The Ministry of Tourism, Arts and Culture has unveiled 30 celebrities to lead the promotion of the country’s culture and tourism locally and internationally.
Cutting across various segments, they include musicians, actors, bloggers, writers and disk jockeys whose key responsibility would be to use their influence to promote Ghana as a tourist destination over the next two years.
They are musicians D-Black, Praye, Lucky Mensah, Dada K.D, Kakyire Kwame Appiah, Okyeame Kwame, Reggie and Bollie, Evangelist Diana Asamoah, Fancy Gadam, DSP Kofi Sarpong, Cindy Thompson, Fuse ODG.
Others are screen personalities Bibi Bright, Van Vicker and Sam Okyere, said to be the most popular black entertainer in South Korea and tourism writer and advocate PaaJohn Dadson.
The rest are Daddy Lumba, Stephen Appiah, Sarkodie, Sena Dagadu, Yvonne Nelson, Agya Koo, Abedi Pele, Andy Dosty, Sherifa Gunu and Noella Wiyala.
Twenty others are expected to be unveiled by March next year.
The celebrities were introduced at the Tamale Jubilee Park as part of events marking this year’s World Tourism Day last Wednesday. Some of them had earlier joined a team from the Ministry of Tourism, Ghana Tourism Authority and the Ghana Tourism Development Company on a road show from Accra through Kyebi, Kumasi and Kintampo to Tamale.
At the event, the sector Minister, Mrs Catherine A. Afeku, said the government was confident that “we can synchronise our efforts to present a coherent, consistent image of Ghana, which is validated by the actual experience of visitors to Ghana.”
“We have carefully selected them for specific markets in Asia, America, Europe, as well as locally to help our campaign to wear, see, eat and feel Ghana,” she said.
The ministry last week launched the See, Eat, Wear and Feel Ghana campaign to develop a renewed sense of nationalism, promoting made-in-Ghana goods and facilitating domestic tourism.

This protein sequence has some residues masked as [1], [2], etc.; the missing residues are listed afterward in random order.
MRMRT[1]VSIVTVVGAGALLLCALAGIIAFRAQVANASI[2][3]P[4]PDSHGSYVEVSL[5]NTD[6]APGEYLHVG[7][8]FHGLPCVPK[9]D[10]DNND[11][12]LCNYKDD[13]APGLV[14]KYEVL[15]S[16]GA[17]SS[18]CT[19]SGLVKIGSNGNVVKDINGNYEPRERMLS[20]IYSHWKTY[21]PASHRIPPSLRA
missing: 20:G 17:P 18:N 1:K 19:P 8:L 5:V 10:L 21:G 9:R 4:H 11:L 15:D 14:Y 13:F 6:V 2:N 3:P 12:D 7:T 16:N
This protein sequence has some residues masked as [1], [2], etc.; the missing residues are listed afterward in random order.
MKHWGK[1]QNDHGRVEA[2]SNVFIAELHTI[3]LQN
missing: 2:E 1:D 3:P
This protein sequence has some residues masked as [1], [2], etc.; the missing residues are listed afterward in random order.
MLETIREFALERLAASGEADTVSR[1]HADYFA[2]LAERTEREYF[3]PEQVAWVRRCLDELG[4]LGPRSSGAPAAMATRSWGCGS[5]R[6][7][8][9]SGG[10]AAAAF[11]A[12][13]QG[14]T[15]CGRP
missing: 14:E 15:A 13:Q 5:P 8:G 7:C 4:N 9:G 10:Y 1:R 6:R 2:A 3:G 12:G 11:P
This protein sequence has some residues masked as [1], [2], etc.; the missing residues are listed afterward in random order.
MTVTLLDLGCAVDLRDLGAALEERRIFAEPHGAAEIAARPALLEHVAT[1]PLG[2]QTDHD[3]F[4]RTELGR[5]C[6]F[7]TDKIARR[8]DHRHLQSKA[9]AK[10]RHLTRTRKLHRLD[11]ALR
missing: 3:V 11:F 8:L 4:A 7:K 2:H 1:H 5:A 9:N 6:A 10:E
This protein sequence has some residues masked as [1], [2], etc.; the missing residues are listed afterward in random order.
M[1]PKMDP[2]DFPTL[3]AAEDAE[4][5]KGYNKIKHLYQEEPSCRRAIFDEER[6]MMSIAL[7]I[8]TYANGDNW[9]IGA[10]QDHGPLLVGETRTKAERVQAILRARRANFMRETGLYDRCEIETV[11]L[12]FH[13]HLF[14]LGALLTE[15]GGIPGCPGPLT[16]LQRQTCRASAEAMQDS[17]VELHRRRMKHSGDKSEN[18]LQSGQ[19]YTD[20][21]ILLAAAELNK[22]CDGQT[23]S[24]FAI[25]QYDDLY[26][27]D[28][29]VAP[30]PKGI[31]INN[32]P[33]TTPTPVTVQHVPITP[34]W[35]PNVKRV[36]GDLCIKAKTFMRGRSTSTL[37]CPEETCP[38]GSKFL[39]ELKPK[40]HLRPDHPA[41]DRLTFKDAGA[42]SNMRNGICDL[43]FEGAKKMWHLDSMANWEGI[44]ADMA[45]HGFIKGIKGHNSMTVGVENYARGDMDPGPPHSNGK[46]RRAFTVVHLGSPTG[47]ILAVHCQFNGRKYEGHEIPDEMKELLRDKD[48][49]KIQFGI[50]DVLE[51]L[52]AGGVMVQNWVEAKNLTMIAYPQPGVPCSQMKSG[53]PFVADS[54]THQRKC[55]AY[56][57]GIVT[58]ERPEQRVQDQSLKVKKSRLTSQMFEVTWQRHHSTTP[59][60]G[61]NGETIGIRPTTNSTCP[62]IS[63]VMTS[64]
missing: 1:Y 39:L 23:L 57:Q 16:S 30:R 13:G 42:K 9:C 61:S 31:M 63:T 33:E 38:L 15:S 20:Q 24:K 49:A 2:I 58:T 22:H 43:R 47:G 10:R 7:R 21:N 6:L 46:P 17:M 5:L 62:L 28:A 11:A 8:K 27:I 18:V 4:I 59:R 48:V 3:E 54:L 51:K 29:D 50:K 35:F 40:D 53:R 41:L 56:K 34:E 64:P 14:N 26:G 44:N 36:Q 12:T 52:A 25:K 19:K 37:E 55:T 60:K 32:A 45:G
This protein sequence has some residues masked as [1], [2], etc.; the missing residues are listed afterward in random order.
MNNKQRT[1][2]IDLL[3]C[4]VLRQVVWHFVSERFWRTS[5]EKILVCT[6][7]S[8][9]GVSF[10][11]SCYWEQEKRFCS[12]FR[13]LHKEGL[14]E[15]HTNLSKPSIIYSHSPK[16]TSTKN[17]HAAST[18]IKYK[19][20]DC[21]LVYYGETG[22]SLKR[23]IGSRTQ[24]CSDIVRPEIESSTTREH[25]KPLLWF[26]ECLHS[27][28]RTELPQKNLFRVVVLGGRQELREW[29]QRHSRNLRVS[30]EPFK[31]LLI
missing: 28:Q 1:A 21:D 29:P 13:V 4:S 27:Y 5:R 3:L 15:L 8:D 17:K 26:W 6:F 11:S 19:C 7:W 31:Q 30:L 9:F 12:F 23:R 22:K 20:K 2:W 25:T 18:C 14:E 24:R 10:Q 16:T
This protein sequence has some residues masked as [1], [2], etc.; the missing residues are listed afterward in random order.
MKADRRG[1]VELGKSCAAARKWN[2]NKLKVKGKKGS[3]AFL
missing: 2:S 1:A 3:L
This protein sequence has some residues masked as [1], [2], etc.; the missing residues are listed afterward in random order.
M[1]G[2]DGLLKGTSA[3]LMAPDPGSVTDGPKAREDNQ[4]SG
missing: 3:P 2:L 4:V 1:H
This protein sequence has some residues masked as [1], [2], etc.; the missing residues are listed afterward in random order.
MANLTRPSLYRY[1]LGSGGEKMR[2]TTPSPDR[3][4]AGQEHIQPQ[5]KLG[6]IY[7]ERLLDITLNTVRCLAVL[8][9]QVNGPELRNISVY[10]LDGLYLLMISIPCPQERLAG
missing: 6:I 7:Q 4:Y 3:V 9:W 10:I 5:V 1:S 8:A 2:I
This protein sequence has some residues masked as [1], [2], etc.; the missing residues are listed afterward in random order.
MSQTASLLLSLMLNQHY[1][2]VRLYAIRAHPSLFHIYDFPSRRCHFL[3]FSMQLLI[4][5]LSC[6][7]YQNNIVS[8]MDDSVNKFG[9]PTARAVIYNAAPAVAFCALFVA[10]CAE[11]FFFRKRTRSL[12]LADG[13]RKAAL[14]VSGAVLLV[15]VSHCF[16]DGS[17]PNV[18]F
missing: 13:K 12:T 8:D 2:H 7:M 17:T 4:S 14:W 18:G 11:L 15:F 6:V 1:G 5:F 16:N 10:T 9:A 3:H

To improve the delivery of service in the tourism sector in Ghana, Mrs Afeku said the ministry was taking concrete steps to address the training needs of the industry with the view of establishing a credible training institution with satellite campuses in the regions.
Mrs Afeku said the ministry had identified three iconic products in each region and would work with other partners, including the Savannah Accelerated Development Authority (SADA) “to develop them into first-class tourism attractions that would provide a wider variety of places to go and do things in Ghana.”
“The Northern Region, with its captivating festivals, crafts and natural attractions, is well endowed to become vibrant tourism zones,” she said.
She added that recent private sector investments into game lodges in the Mole National Park and other high-end hotel facilities in the regional capitals indicated an increasing appreciation of the vast potential of the three regions of the north.
The Deputy Northern Regional Minister, Mr Solomon Buah, observed that although the Northern Region had diverse tourism potential, they remained largely untapped.
He drew attention to the Nyakpanduri Scarp which he said was ideal for paragliding.
One of the tourism ambassadors, Mr Sam Okyere, told the Daily Graphic that he would use his position to attract more Korean tourists to Ghana.
“It is a privilege to sell Ghana out there. It is an awesome moment to tell the world, especially Koreans what makes Ghana special and why they should choose Ghana and not any other country,” he said.